L.A. native son Don Waller has passed away, gone to greener pastures, I hope. He must’ve been in his mid-’60s, not sure. All I know is someone I respected and truly liked is gone, and it bites the bag to have to say it.
You may or may not know Waller from his long-standing presence — some 40-plus forking years — here in town as a music journalist and author of the definitive The Motown Story (Scribner's, 1985). He was also a chapter-contributor to the L.A. punk-rock history bible Make the Music Go Bang! and, in the ’70s, co-founded (along with Phast Phreddie Patterson) the influential Back Door Man fanzine/indie record label. You’d see Waller’s byline on loads of liner notes, too, including some of those big Rhino box sets of the ’90s like Beg, Scream & Shout! The Big Ol’ Box of ’60s Soul, plus several volumes of the Nuggets garage-rock compilations.
All that just scrapes the dude’s surface. He was the hardest-hustling freelancer in the rock-writing bizness, with regular and plentiful pieces in such esteemed journals as the Los Angeles Times, Mojo, USA Today, Billboard, Variety, Radio & Records, L.A. CityBeat, The Guardian, New York Rocker, Creem, Spin, Musician, Pulse, Request, Option, Raygun, L.A. Reader, the (Detroit) Metro Times and California, plus a lotta stuff for online outlets such as Amazon, iTunes, Launch, eMusic, Playboy.com, Rollingstone.com, Sonicboomers, Napster, Addicted to Noise and Feed the Monster.
Don had an authenticity about him. He came from both sides of the fence as a member of early-’70s proto-punks The Imperial Dogs, who wrote and recorded the original version of “This Ain’t the Summer of Love,” later made into a big smash hit by the Blue Oyster Cult. The I-Dogs' now semi-infamous performances are documented in a really swell DVD called The Imperial Dogs: Live! in Long Beach (October 30, 1974), which you can find if you look around for it, and you oughta, ’cause it’s an insanely rocking thing.
OK, there’s his resume. If you didn’t know about Don Waller before, the gist of it is that the man made a major, major contribution to what you know and think about pop and rock and American roots music; if you’re a fan of any of the above-mentioned stuff, Don’s DNA is inside you, whether you knew the man or not.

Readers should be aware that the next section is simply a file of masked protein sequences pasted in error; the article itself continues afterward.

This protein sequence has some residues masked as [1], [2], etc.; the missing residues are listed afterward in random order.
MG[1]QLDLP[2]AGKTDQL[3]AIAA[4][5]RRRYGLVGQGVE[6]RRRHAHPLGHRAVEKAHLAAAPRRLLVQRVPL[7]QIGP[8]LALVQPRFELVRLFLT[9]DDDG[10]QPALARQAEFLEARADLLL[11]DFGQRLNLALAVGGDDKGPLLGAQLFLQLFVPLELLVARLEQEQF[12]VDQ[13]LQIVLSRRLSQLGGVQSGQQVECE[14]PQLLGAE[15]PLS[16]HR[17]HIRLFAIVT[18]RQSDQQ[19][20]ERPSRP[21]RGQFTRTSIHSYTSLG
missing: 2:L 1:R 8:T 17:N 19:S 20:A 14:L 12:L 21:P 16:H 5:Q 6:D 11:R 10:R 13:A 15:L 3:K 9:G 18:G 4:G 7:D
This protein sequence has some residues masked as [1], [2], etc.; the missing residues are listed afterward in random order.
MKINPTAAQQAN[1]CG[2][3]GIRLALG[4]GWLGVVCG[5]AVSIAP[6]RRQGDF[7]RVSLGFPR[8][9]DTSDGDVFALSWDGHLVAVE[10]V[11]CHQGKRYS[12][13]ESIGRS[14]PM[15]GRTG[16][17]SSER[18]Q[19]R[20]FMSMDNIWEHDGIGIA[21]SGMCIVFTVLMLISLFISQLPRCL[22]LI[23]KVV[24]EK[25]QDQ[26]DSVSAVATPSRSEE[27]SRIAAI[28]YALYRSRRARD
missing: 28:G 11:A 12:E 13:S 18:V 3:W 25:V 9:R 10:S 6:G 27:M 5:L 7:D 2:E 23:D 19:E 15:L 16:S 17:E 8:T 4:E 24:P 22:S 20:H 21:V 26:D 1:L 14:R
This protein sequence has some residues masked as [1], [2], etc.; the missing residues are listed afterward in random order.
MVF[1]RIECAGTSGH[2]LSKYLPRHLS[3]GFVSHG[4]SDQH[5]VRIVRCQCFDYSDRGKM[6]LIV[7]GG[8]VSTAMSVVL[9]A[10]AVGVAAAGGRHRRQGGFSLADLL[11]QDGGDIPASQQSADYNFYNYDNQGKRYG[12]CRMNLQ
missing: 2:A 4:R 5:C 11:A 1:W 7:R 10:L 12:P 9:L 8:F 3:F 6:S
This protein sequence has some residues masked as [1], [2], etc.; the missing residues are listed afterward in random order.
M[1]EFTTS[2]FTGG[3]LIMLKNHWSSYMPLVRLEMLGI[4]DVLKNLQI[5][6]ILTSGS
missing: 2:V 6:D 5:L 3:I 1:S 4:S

As his editor at L.A. Weekly in the ’90s, the main thing I recall about Don was how I, being always so under deadline pressures, had to time my phone calls to him, because a simple question about maybe dropping in a semicolon or em dash would trigger a half-hour diatribe about, well, everything (New Orleans cuisine was a favored topic), but mostly the minutely finest points of non-clichéd writing and the crystal-clear, correct usage of true fact in his reviews and features. That’s because Don was a real pop music scholar who just plain knew what he was talking about and, better yet, felt what he was talking about, felt it heatedly, feverishly, even. He didn’t just love music, he really kind of was music. Funny mofo, too.
Waller’s fiery, gritty authority is not something that drops like apples from trees, not anymore, anyway. That, and the way he’d keep up the chatter as he slipped a perfectly rolled jay into my shirt pocket as we edited his stuff together — well, that made me love the guy very much. Don was always very amusing, at the same time edifying as hell — and he was, by the way, always dressed to the nines and looking real, real sharp. I regret now not saying screw my deadline, let’s hear what the man has to say.
I want to sermonize here about taking the time to honor and appreciate the genuinely cool and smart and nice people on the scene and in your life. They’re adding color to your drab life. Don Waller colorized my life. Yours, too.